AG's ARTIN Design Blog


Stefan Sagmeister

Stefan Sagmeister: Graphic designer

Born in 1962 in Austria. He began studying graphic design at the University of Applied Arts in Vienna (earning him an MFA), and was taught under the direction of Paul Schwarz (a disciple of A.M. Cassandre). His love for design grew immensely, as he created posters that were plastered all over his city. In 1987, he arrived in New York City to attend Pratt Institute on a Fulbright scholarship where he obtained his Master’s degree.

Sagmeister returned to Austria to fulfill his obligatory military/community service as required by Austrian law. Of course, he quickly found himself doing design work for the city and freelance jobs at night.

At the age of 29, he attained a job with Leo Burnett, working at an ad agency in Hong Kong. He soon became an important figure in the agency, and got his first taste at the opportunity to choose which clients he would work with. He never intended to stay in Hong Kong, and shortly set his sights on New York. Consequently, he did a brief stint in Sri Lanka, which landed a job at M&Co. in New York City. He was now the senior designer with the legendary Tibor Kalman. Unfortunately, it wasn’t long until Kalman decided to close M&Co’s doors—however, it gave Sagmeister a new perspective and initiative to open his own studio, Sagmeister Inc.

In 1993, Sagmeister Inc. focused on commercial work for the music industry. Since then, they have designed graphics and packaging for clients such as Rolling Stones, David Byrne, Lou Reed, Aerosmith, and Pat Metheny. Sagmeister’s outstanding work for bands has received four Grammy nominations, and has won nearly all the international design awards available.

Presently his firm is going strong, and Sagmeister still does a lot of traveling, design lectures, and has become an advocate for change in the design world. His ultimate goal is: “To touch somebody’s heart with design.” We think he already has!

Renowned for album covers, posters and his recent book of life lessons, designer Stefan Sagmeister invariably has a slightly different way of looking at things.

Why you should listen to him

Stefan Sagmeister is no mere commercial gun for hire. Sure, he’s created eye-catching graphics for clients including the Rolling Stones and Lou Reed, but he pours his heart and soul into every piece of work. His design work is at once timeless and of the moment, and his painstaking attention to the smallest details creates work that offers something new every time you look at it.

While a sense of humor invariably surfaces in his designs, Sagmeister is nonetheless very serious about his work; his intimate approach and sincere thoughtfulness elevate his design. A genuine maverick, Sagmeister achieved notoriety in the 1990s as the designer who self-harmed in the name of craft: He created a poster advertising a speaking engagement by carving the salient details onto his torso.

“Sagmeister’s CD package designs are what poetry is to prose: distilled, intense, cunning, evocative and utterly complete. His intentions have set a new standard.”

I.D. Magazine

Stefan Sagmeister shares happy design


Stefan Sagmeister on what he has learned

Stefan Sagmeister: The power of time off



Things I Have Learned In My Life So Far



The book is based on a list of maxims made by the graphic designer on his “experimental year” in 2000, where he took time out from working on commercial projects. While the maxims read as a mixture of wise pragmatism with philosophical reflection, they quickly became incorporated into projects for clients when Sagmeister’s office reopened, and it is 20 of these projects that form the book.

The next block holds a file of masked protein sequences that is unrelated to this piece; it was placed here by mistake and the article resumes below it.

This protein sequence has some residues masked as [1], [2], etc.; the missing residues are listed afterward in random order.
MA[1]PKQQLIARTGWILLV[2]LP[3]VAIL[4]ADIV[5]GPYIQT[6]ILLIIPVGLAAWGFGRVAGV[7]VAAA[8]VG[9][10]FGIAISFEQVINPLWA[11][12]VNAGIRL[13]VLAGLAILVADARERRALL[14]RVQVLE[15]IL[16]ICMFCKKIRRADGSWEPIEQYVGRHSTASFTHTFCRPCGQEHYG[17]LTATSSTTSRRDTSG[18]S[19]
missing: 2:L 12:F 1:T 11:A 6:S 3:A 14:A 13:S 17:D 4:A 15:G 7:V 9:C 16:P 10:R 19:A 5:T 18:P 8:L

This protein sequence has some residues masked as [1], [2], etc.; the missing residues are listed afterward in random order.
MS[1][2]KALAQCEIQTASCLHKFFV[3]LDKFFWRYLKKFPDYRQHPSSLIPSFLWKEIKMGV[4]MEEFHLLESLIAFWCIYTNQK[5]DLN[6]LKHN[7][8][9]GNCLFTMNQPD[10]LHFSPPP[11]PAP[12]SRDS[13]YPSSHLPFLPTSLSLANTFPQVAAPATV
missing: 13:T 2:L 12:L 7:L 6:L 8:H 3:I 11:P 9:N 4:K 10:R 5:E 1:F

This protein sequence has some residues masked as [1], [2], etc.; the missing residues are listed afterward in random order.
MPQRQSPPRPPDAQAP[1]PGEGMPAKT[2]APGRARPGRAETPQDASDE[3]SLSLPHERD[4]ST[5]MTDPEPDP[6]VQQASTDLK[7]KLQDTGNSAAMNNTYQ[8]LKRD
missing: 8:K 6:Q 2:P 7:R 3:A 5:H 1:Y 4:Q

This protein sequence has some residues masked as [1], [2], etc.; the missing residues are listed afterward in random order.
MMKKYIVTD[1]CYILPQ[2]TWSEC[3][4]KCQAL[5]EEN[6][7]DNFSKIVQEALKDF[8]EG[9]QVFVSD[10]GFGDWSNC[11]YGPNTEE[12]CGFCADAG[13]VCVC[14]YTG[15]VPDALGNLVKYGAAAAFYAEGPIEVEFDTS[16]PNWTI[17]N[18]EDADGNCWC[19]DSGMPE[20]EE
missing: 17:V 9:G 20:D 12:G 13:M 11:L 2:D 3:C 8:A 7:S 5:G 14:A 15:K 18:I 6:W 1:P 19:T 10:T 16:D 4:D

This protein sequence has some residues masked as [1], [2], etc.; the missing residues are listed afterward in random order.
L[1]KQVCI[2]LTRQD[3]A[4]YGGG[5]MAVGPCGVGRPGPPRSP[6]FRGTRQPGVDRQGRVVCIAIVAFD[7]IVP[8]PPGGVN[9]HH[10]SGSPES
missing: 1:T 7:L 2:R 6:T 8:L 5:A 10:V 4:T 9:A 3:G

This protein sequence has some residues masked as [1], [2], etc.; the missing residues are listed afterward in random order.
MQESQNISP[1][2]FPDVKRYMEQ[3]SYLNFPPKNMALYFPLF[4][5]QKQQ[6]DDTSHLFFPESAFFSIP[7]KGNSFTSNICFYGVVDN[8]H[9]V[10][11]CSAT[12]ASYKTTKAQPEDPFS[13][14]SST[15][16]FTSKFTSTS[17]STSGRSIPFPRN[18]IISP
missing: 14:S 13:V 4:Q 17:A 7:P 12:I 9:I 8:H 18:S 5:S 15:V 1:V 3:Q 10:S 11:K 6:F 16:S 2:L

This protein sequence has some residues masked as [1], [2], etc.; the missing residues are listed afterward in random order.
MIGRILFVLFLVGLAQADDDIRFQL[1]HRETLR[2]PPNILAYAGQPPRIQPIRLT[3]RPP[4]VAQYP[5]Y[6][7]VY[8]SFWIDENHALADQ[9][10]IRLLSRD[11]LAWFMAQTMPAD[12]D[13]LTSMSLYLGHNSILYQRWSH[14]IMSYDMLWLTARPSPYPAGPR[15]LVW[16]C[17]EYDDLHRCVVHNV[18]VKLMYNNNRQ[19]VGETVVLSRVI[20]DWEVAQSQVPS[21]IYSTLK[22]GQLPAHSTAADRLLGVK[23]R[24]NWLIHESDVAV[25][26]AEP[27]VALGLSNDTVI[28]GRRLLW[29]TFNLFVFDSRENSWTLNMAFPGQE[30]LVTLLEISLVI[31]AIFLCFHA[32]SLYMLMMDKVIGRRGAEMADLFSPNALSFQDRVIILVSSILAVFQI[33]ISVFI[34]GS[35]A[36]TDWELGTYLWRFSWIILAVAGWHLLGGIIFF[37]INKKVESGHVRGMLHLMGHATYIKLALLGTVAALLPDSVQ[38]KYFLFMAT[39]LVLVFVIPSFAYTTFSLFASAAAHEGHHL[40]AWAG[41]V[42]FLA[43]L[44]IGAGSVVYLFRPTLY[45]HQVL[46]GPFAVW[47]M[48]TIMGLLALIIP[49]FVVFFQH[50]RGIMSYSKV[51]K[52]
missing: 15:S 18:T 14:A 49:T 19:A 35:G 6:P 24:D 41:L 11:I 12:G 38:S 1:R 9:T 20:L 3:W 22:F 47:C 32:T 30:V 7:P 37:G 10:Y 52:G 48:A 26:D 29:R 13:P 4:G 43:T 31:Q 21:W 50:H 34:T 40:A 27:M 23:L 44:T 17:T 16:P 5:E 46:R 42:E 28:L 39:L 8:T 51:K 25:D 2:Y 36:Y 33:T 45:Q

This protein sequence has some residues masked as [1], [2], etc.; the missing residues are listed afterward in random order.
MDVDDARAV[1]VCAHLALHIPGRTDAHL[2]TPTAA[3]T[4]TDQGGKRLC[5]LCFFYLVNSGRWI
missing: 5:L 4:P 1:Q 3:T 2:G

Installation view of Sagmeister’s exhibition at Deitch Projects

As we have come to expect from Sagmeister, the work produced from the maxims appears in wildly varying forms, and has been published all over the world in spaces normally reserved for advertising or promotions; on billboards, magazine spreads and even on the cover of an annual report. “They are all made for different clients and different countries, yet they form a coherent series and it made sense to make a book about them,” Sagmeister tells CR.

The idea for an exhibition came after Sagmeister was approached by various Chelsea galleries in New York keen to show his work. “I didn’t know which one to go with so I asked Jeffrey Deitch and he said, ‘why not do it with me?’,” he continues. “He was very happy to show the work as graphic design, and it fitted well, so the whole thing made sense.” It is a logical link-up, particularly as Deitch Projects has built a reputation for showing ambitious projects from artists working across a variety of disciplines. Alongside major exhibitions by contemporary artists, it has previously featured shows by director Michel Gondry (whose second show with Deitch follows Sagmeister’s exhibition) as well as events from musicians including the Scissor Sisters and Fischerspooner.

Self-confidence Produces Fine Results, 10,000 bananas and glue, installation view at Deitch Projects

“The book has 20 pieces in it and maybe half are shown in one way or another in the gallery, and we’ve made a number especially for the gallery,” continues Sagmeister. “Some pieces work especially well, better than they do in the book.” The exhibition also includes an interactive piece, for the maxim Being Not Truthful Always Works Against Me, which reacts to viewers as they approach.

Spread from book, from piece entitled Trying To Look Good Limits My Life

Sagmeister’s work has often appeared to land on the blurred line between graphic design and art, yet he is firm in his understanding of these projects. “I see it all as graphic design,” he says. “It’s made by a graphic design office in mediums normally employed by design and all has a client behind it. But from a viewer’s point of view it doesn’t matter. The whole question of art versus design has limited interest – it comes in waves, in the 20th century there were times when art and design were embedded in each other, the Bauhaus for instance, and then they separated, and then they came back together, and then they separated… from the viewer’s point of view, it’s always just a question of ‘is it good or not?’.”